Modern governments have refined the art of saying one thing and doing another. Never in the history of Western politics have actual policies diverged so sharply from official lines. (For illustration, may I suggest Brexit?)
So much more enthusiastically must we rejoice whenever the two overlap – as they seem to in the declaration issued by US Secretary of State Mike Pompeo.
The State Department has seldom been so unambiguous: “…the United States reaffirms as policy [my emphasis] its refusal to recognise the Kremlin’s claim of sovereignty over territory seized by force in contravention of international law,” said Mr Pompeo.
And, “…the United States rejects Russia’s attempted annexation of Crimea and pledges to maintain this policy until Ukraine’s territorial integrity is restored.”
And, by way of a parenthetical comment: “Through its actions, Russia has acted in a manner unworthy of a great nation and has chosen to isolate itself from the international community.”
Well put, and never mind the tautology. Putin’s Russia is thereby recognised as a criminal pariah state and, by the sound of it, slated to be cast in that role until it changes its ways.
Does this mean that all those ugly suspicions about Trump being Putin’s agent or at least doormat have been dispelled? Different interpretations of the Pompeo Declaration are possible, but mine is that, if anything, such suspicions have been reinforced.
The contrast between the Pompeo Declaration and Trump’s recent obsequious comments on Putin is too sharp for them to coexist within the framework of a single coordinated policy. When it comes to Russia, the president is clearly at odds with his own State Department, intelligence and counterintelligence services – and, most important, Congress.
In fact, they seem to be at war, and what we’re hearing is echoes of the salvos fired in the raging battle. The unequivocal, steadfast resolve of the Pompeo Declaration suggests that one side is winning, and it isn’t Trump.
There exist other signs as well, such as the two draft laws currently before Congress, both proposed or at least seconded by members of the same party to which Trump belongs, nominally at any rate.
One proposes that, if sufficient evidence of wrong-doing, especially election meddling, is provided by the intelligence community, Congress will be empowered to impose sanctions on Russia without presidential approval.
That bill also represents a rebuke of the president by giving Congress new veto powers to block him from removing sanctions on Russia – something the president apparently wouldn’t mind doing.
Last year, Congress did levy new sanctions on Russia and, when Trump tried to ease them, restricted his authority to do so.
Since an overwhelming congressional majority supported the imposition of sanctions, there was nothing Trump could do about it, but the White House protested vigorously – and has since tried to do all it can to sabotage the bill’s implementation.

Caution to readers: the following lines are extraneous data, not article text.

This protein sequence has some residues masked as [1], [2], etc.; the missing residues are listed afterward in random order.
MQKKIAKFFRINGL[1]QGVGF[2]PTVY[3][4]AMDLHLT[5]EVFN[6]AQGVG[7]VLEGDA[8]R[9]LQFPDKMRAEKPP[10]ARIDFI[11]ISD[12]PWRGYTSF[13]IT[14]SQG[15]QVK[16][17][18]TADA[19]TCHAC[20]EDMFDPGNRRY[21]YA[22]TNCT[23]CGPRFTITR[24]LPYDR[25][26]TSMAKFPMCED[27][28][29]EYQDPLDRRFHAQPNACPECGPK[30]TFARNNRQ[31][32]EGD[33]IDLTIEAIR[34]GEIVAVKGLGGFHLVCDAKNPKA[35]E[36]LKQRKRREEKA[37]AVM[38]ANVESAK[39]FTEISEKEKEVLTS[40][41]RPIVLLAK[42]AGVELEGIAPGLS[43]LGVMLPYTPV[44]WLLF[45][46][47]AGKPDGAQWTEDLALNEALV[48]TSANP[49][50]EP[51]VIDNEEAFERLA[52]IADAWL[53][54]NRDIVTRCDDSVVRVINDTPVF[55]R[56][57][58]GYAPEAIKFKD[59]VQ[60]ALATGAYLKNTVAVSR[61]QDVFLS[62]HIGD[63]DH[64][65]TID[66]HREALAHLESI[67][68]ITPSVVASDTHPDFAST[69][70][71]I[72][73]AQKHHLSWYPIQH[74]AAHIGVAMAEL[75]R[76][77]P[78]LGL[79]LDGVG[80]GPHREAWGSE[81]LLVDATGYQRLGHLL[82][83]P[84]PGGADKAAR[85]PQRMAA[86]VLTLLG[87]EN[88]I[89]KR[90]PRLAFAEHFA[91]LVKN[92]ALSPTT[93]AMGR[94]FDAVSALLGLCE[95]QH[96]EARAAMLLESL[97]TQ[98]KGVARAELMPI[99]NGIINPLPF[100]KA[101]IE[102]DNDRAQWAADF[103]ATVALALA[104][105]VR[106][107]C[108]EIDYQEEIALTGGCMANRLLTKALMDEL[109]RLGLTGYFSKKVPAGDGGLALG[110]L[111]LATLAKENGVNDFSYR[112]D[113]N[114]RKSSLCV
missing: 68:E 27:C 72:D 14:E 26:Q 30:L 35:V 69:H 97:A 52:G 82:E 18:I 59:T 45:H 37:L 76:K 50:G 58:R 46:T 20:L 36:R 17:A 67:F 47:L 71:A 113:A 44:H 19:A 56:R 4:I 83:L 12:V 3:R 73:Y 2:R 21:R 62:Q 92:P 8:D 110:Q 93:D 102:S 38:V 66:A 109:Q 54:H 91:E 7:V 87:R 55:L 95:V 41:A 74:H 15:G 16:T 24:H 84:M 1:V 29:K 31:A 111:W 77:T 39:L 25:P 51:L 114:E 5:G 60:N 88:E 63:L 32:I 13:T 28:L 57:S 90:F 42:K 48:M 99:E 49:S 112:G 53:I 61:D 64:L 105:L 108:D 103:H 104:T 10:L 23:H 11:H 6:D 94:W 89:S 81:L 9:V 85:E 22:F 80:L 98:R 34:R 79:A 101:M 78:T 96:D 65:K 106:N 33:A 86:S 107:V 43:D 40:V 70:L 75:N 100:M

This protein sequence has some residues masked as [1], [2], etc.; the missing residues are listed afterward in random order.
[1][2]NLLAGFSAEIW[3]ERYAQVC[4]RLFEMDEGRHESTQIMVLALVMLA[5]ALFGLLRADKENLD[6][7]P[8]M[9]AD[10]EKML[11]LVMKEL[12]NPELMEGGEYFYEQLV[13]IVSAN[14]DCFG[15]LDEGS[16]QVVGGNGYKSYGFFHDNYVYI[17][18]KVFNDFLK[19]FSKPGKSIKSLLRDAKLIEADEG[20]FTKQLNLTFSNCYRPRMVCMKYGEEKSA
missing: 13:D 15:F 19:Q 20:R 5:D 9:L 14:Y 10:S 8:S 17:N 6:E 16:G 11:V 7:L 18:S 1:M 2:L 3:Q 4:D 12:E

According to the president’s staff, the bill includes “a number of clearly unconstitutional provisions” that “purport to displace the President’s exclusive constitutional authority to recognize foreign governments, including their territorial bounds.”
That’s God’s own truth. But the whole point is to curtail the president’s authority to kowtow to Putin. Congress simply doesn’t trust Trump to serve American interests in dealing with Russia and, implicitly, conducting foreign policy in general.
This was re-emphasised yesterday, when several senators introduced a bipartisan bill to prevent Trump from pulling out of NATO without first securing the approval of two-thirds of Senate members.
The bill is a response to Trump’s numerous attacks on NATO, including threats to pull out.
The president in general doesn’t have much time for international organisations, which is a good thing. What’s bad is his evident inability to see the difference between giant supranational contrivances like the EU and purely military alliances like NATO.
However, this bill too is playing fast and loose with the Constitution. Traditionally congressional approval is only required for a president to enter treaties, not to leave them.
Such cavalier treatment of political scripture is another proof of Congress’s manifest lack of trust in Trump. US senators don’t encroach on those sacrosanct tenets – unless there’s clear evidence that a president abuses his constitutional mandate.
Republican leadership may not allow a vote on any such bills, but the very fact that they’ve been put forth suggests the gestation of an inchoate duopoly in foreign policy. And, should the forthcoming half-term elections return a Democratic majority on one House or even both, Trump may well become the first strictly ‘domestic’ president.
I’d pay good money to be a fly on the wall when Trump explains the Pompeo Declaration to his friend Vlad. Putin must be incandescent: after all, if Russia is destined to remain a pariah state for any foreseeable future, Putin’s Crimean triumph becomes a Pyrrhic victory.
In general, watching politicians squirm is among the greatest pleasures of my life, and something tells me that Trump may sooner or later provide a lot of material for my delectation. This, even if I can’t overhear his grovelling chat with Putin.